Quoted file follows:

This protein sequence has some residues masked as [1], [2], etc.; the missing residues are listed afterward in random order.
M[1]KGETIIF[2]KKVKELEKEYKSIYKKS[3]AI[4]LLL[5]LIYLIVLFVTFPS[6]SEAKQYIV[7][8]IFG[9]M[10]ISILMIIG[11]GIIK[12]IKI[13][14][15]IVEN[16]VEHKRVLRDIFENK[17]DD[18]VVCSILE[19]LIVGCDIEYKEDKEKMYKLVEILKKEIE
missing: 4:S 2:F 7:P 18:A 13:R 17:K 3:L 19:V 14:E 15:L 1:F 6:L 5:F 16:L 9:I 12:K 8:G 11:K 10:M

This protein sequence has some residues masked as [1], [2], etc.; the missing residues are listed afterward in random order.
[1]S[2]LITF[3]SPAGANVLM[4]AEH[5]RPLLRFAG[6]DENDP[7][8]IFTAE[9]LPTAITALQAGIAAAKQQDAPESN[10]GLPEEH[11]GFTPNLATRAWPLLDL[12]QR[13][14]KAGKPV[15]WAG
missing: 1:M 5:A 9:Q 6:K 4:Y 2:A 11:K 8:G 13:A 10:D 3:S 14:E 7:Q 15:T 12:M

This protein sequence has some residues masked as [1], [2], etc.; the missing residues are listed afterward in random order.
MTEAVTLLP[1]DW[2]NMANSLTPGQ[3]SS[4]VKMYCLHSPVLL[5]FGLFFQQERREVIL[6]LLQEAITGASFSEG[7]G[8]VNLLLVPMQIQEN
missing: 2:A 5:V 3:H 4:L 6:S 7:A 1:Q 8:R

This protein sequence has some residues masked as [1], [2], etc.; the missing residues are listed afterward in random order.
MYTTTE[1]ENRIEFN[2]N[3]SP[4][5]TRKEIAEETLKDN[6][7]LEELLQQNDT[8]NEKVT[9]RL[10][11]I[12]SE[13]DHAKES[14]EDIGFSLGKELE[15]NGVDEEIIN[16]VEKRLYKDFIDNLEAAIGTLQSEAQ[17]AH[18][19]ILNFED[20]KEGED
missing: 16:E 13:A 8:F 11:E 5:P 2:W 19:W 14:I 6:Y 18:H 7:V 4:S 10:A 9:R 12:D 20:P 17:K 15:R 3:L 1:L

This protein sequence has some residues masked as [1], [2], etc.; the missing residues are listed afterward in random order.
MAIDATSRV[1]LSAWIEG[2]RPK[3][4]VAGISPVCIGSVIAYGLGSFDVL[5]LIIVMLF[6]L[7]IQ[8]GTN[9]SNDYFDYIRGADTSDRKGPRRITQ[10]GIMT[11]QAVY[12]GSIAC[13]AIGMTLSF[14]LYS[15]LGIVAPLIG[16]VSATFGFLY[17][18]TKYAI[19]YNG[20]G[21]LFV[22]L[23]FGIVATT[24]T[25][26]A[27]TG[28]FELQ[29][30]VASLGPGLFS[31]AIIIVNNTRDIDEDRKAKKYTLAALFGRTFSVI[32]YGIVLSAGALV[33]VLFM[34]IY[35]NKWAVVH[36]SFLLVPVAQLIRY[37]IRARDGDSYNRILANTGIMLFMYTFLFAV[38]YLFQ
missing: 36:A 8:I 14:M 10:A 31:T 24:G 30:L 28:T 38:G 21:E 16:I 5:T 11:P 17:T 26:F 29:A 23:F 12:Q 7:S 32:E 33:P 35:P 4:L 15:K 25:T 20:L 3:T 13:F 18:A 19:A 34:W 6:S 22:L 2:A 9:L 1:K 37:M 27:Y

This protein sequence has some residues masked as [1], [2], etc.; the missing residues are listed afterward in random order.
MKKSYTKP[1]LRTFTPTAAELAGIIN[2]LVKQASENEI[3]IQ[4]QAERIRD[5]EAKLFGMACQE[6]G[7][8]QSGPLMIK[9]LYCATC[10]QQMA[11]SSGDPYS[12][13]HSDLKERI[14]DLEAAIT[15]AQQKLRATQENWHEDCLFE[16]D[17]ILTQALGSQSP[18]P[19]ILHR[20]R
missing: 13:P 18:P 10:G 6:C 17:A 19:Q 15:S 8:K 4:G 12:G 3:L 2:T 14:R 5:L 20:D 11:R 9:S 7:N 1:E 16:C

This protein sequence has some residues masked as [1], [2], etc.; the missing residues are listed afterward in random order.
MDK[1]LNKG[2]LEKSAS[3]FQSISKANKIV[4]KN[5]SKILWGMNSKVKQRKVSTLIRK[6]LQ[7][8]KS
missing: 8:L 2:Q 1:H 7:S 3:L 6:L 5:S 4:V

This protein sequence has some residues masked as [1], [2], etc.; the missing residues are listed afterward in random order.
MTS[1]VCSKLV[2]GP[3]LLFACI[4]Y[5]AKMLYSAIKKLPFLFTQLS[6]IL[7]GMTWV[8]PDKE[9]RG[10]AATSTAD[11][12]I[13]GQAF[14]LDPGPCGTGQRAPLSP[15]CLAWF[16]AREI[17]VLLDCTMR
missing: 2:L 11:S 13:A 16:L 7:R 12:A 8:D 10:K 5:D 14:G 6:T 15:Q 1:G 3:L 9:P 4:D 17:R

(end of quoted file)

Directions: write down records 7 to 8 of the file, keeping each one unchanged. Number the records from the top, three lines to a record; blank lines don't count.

This protein sequence has some residues masked as [1], [2], etc.; the missing residues are listed afterward in random order.
MDK[1]LNKG[2]LEKSAS[3]FQSISKANKIV[4]KN[5]SKILWGMNSKVKQRKVSTLIRK[6]LQ[7][8]KS
missing: 8:L 2:Q 1:H 7:S 3:L 6:L 5:S 4:V

This protein sequence has some residues masked as [1], [2], etc.; the missing residues are listed afterward in random order.
MTS[1]VCSKLV[2]GP[3]LLFACI[4]Y[5]AKMLYSAIKKLPFLFTQLS[6]IL[7]GMTWV[8]PDKE[9]RG[10]AATSTAD[11][12]I[13]GQAF[14]LDPGPCGTGQRAPLSP[15]CLAWF[16]AREI[17]VLLDCTMR
missing: 2:L 11:S 13:A 16:L 7:R 12:A 8:D 10:K 5:D 14:G 6:T 15:Q 1:G 3:L 9:P 4:D 17:R